What You'll Do
By Sarah Stevenson
If you want to be on the cutting edge of new technological development, electrical engineering may be the career for you. Whether it's a motor for the latest electric car, a navigation system used in GPS devices, or a wind turbine power system for efficient energy production, an electrical engineer was involved in its design and manufacture.
Though the term electrical engineering is often used interchangeably with electronics engineering, the two areas have slightly different emphases:
- An electrical engineer is responsible for designing, developing, testing, and supervising the production of electrical equipment and systems, in fields ranging from transportation to lighting and wiring systems to power generation and transmission.
- Electronics engineers focus more on communications, signal processing, and other electronics systems.
Job opportunities are good for electrical engineering graduates, despite a few minor obstacles. Cutbacks in government funding for research and defense programs cause slowdowns from time to time in engineering job opportunities. In addition, international competition in product development as well as engineering services has limited employment growth. However, engineers who stay up-to-date with technology and continue their education throughout their careers will remain competitive.
The Future of Electrical Engineering
Looking forward, electrical engineers can find rewarding work in the burgeoning fields of alternative energy, biomedical technology, and personal technology. With an increasing emphasis on secure, cost-effective and environmentally efficient energy solutions like solar and wind power, engineering jobs abound in areas such as wind turbine energy and power system security. Electrical engineering also factors into the development of medical imaging systems and instrumentation, wireless communications devices and consumer products.
Schools & Degrees
The following degree programs are available for students desiring to become an electrical engineer:
- Associate's Degree in Electrical Engineering: Although a bachelor's degree is the standard starting point for a career as an electrical engineer, job opportunities are also available for associate's degree holders. Schools may offer 2-year degrees in fields such as computer programming, electrical technology, renewable energy, and electronics engineering technology, leading to employment at the technician level.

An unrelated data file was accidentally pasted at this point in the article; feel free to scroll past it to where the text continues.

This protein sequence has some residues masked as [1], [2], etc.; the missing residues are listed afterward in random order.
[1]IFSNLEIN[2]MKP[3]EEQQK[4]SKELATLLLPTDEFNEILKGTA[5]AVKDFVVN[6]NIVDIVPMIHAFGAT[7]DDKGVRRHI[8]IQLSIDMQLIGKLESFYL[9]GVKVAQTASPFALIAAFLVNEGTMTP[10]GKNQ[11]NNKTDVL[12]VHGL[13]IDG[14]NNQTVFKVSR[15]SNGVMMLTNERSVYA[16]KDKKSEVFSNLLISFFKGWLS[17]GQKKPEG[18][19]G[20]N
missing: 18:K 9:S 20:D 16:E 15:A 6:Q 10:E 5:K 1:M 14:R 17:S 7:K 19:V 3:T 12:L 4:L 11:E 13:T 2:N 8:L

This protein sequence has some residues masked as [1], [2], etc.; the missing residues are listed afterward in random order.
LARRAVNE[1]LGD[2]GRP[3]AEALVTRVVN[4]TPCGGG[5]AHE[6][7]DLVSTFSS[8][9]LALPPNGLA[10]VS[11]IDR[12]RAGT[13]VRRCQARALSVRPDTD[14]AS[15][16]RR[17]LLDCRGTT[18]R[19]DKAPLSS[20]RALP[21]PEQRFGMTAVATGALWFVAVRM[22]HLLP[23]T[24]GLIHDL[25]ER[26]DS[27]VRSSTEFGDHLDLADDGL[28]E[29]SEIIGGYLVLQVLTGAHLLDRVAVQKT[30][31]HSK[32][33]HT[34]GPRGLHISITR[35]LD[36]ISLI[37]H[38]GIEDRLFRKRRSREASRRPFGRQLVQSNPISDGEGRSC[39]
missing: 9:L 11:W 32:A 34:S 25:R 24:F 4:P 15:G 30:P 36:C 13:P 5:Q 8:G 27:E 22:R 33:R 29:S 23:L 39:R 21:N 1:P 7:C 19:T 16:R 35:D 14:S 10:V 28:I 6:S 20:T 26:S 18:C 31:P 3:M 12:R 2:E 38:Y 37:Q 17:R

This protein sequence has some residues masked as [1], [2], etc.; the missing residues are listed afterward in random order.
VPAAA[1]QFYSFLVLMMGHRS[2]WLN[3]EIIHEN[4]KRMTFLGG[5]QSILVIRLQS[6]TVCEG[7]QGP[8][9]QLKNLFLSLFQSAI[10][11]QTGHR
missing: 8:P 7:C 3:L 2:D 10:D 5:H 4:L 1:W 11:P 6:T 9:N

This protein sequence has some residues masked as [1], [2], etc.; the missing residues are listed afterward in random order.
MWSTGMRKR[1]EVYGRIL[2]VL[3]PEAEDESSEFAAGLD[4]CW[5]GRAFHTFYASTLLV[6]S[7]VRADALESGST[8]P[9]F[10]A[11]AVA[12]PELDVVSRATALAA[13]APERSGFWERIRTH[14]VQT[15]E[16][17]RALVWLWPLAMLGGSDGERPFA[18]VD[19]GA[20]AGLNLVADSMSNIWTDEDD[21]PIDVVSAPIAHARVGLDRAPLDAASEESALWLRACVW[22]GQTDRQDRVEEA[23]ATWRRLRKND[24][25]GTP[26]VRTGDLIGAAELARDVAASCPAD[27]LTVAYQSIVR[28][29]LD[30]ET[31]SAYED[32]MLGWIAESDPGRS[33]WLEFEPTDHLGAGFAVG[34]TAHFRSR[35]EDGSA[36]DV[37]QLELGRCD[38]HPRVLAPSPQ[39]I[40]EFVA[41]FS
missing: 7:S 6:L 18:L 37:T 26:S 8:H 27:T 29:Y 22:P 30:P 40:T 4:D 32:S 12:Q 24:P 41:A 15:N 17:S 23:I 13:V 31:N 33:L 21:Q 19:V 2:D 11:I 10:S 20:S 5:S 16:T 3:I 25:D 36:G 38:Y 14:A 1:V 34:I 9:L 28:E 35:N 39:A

- Bachelor's Degree in Electrical Engineering: A Bachelor of Science (BS) or Bachelor of Engineering (BEng) in electrical, electronics or computer engineering generally leads to a job as an engineer, while a Bachelor of Science in Engineering Technology or a Bachelor of Engineering Technology leads to employment in practical design or production, such as a technologist position.
- Master's and Doctoral Degrees in Electrical Engineering: For those interested in more advanced research and development positions or in teaching engineering—or for those who simply want to broaden their horizons and learn new technology—a master's-level or doctoral degree may be desirable. Common graduate degrees in electrical engineering include a Master of Science (MS), Master of Engineering (MEng), or a PhD.
- Online Electrical Engineering Degrees: Increasing numbers of colleges are offering Bachelor of Science, Master of Science, and Master of Engineering degrees either wholly or partially online. This can be an ideal option for those already employed in electrical engineering who would like to expand their knowledge of the field.
According to the U.S. Bureau of Labor Statistics' 2018-19 Occupational Outlook Handbook, the median national annual salary for electrical engineers is $94,210. Actual salaries may vary greatly based on specialization within the field, location, years of experience and a variety of other factors. National long-term projections of employment growth may not reflect local and/or short-term economic or job conditions, and do not guarantee actual job growth.